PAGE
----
In answer to the challenges of modernity, science, reason and Europeanness, the Anjuman was offering a body of work in western languages (English and German), readily translatable into Albanian. Albanian literature — religious and non-religious — was as yet only in its early stages. Knowledge of Arabic was relatively limited, above all on the part of the most reform-minded, and Turkish Islam, to which Albanian Islam had been tied, was in the throes of Mustafa Kemal’s reforms. In the same way, for the advanced theological studies that the Islamic Community was itself unable to set up, there was the problem of choosing where the graduates of the Medrese should go. There was no longer any possibility of going to Istanbul, the former educational centre of the Albanian ulema under the Ottoman Empire. Since 1925, provision had been made for sending young people to al-Azhar. In 1940, they amounted to about twenty students in Cairo from Albania. The contacts established with the Ahmadiyya Movement offered an alternative to the Egyptian capital that was credible enough, it appears, during the first half of the 1930’s, before the second contingent of students was stopped at Cairo.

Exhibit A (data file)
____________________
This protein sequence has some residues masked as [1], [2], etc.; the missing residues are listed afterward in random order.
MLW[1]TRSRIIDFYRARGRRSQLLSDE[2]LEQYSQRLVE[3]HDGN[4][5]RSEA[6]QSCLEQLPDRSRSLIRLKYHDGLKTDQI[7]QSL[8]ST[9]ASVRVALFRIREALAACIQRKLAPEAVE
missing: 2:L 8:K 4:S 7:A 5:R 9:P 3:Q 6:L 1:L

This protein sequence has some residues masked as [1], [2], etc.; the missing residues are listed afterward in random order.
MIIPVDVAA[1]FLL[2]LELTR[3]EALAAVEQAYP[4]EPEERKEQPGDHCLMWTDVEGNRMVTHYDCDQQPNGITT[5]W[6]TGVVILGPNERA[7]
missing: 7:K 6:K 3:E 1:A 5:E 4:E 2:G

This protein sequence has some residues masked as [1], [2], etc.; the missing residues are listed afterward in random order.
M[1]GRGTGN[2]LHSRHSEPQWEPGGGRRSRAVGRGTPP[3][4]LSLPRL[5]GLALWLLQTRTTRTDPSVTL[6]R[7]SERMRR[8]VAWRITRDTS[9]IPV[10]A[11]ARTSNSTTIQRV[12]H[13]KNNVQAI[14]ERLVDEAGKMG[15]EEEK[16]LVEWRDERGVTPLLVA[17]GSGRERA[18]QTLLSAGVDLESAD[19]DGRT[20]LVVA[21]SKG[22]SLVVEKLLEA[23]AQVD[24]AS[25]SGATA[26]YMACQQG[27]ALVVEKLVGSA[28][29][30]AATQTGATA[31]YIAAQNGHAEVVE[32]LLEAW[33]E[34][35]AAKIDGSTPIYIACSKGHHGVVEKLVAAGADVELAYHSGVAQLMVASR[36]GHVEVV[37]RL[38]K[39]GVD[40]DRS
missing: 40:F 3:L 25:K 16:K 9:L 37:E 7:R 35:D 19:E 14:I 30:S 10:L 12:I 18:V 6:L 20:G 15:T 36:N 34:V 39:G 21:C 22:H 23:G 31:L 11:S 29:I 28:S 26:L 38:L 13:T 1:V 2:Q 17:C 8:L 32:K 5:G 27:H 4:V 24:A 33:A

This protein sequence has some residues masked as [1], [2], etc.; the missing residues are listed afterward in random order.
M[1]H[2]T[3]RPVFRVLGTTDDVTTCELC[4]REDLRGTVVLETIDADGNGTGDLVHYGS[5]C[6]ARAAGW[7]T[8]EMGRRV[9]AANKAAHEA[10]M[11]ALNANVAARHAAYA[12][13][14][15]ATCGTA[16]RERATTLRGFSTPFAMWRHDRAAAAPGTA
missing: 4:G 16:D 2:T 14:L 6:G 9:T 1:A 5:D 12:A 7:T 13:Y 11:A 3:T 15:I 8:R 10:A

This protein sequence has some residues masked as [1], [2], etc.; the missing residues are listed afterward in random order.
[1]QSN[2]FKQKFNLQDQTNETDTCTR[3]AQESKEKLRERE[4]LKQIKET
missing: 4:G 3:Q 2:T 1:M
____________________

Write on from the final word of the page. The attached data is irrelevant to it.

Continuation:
This latter incident and the relatively insignificant number of students who did indeed pursue their studies in Lahore should lead us to wonder about the actual influence of the Anjuman in Albania. The Lahore Ahmadiyya Movement exercised a direct influence on three main circles: the leaders of Albanian Islam who, like Salih Vuçitern, were part of the reformist current; all or some of the students of the Medrese of Tirana, enthusiastic readers and translators of the literary output of the Anjuman’s network; and lastly a few other Muslims, following the example of the young Halil Repishti of Shkodra, who went off to study in Lahore. We may also judge that it had an indirect influence on wider Muslim circles, particularly among the readers of the Islamic Community’s publication. Indeed, the use of texts from the Lahori Ahmadi corpus gave a very specific profile to Albanian Islamic journals. As compared with the journal of the Islamic Community of Yugoslavia, for example, Zani i naltë and Kultura islame had a much more significant cultural dimension, allotting less space to the religious sciences. Even so, one should not overestimate this journalistic influence. The distribution of the Islamic Community’s journals remained limited. In 1939, the number of subscribers to the journal Zani i naltë amounted to a little over two hundred, and half of them lived in the Albanian capital. In 1941 Kultura islame, run by a young duo consisting of Sadik Bega and Sherif Putra, would have had 2,400 subscribers. Proselytism of the Lahori Ahmadi variety, backed up by written material, suited educated youth and intellectuals, but not the masses, still very largely unlettered in Albania at this time and supervised by a ‘clergy’ of a very poor standard.